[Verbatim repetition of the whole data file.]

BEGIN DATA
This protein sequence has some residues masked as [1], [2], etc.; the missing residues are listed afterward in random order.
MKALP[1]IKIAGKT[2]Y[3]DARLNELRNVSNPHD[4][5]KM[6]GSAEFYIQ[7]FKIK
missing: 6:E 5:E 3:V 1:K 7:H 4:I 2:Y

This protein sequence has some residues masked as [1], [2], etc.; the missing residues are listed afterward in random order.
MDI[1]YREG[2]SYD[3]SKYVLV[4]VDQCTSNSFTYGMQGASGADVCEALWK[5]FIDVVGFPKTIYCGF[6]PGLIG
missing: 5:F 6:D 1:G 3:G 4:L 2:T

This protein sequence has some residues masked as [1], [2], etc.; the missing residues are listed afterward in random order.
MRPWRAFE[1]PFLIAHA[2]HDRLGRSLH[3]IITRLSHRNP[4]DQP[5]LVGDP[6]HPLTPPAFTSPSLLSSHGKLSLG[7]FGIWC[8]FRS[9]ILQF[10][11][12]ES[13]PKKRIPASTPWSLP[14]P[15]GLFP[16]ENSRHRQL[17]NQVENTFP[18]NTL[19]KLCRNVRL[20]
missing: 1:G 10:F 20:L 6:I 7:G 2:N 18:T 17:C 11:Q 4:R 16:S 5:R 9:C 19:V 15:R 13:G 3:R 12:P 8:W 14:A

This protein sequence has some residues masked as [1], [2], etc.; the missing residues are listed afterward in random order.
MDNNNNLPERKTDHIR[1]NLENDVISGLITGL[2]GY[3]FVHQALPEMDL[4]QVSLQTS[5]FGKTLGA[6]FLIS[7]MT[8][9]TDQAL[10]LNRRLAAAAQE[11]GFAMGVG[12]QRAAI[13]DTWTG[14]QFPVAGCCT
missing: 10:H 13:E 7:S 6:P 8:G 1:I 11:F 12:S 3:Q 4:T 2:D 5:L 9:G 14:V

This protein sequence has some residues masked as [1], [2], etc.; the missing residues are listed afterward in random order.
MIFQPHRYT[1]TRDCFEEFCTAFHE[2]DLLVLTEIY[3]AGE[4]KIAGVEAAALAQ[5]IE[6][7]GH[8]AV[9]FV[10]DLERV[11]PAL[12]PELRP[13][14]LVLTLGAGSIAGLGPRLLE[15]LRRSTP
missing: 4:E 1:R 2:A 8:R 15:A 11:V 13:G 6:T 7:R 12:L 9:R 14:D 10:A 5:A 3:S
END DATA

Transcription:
This protein sequence has some residues masked as [1], [2], etc.; the missing residues are listed afterward in random order.
MKALP[1]IKIAGKT[2]Y[3]DARLNELRNVSNPHD[4][5]KM[6]GSAEFYIQ[7]FKIK
missing: 6:E 5:E 3:V 1:K 7:H 4:I 2:Y

This protein sequence has some residues masked as [1], [2], etc.; the missing residues are listed afterward in random order.
MDI[1]YREG[2]SYD[3]SKYVLV[4]VDQCTSNSFTYGMQGASGADVCEALWK[5]FIDVVGFPKTIYCGF[6]PGLIG
missing: 5:F 6:D 1:G 3:G 4:L 2:T

This protein sequence has some residues masked as [1], [2], etc.; the missing residues are listed afterward in random order.
MRPWRAFE[1]PFLIAHA[2]HDRLGRSLH[3]IITRLSHRNP[4]DQP[5]LVGDP[6]HPLTPPAFTSPSLLSSHGKLSLG[7]FGIWC[8]FRS[9]ILQF[10][11][12]ES[13]PKKRIPASTPWSLP[14]P[15]GLFP[16]ENSRHRQL[17]NQVENTFP[18]NTL[19]KLCRNVRL[20]
missing: 1:G 10:F 20:L 6:I 7:G 2:N 18:T 17:C 11:Q 4:R 16:S 5:R 9:C 19:V 15:R 13:G 3:R 12:P 8:W 14:A

This protein sequence has some residues masked as [1], [2], etc.; the missing residues are listed afterward in random order.
MDNNNNLPERKTDHIR[1]NLENDVISGLITGL[2]GY[3]FVHQALPEMDL[4]QVSLQTS[5]FGKTLGA[6]FLIS[7]MT[8][9]TDQAL[10]LNRRLAAAAQE[11]GFAMGVG[12]QRAAI[13]DTWTG[14]QFPVAGCCT
missing: 10:H 13:E 7:S 6:P 8:G 1:I 11:F 12:S 3:Q 4:T 2:D 5:L 9:G 14:V

This protein sequence has some residues masked as [1], [2], etc.; the missing residues are listed afterward in random order.
MIFQPHRYT[1]TRDCFEEFCTAFHE[2]DLLVLTEIY[3]AGE[4]KIAGVEAAALAQ[5]IE[6][7]GH[8]AV[9]FV[10]DLERV[11]PAL[12]PELRP[13][14]LVLTLGAGSIAGLGPRLLE[15]LRRSTP
missing: 4:E 1:R 2:A 8:R 15:A 11:V 13:G 6:T 7:R 12:L 9:R 14:D 10:A 5:A 3:S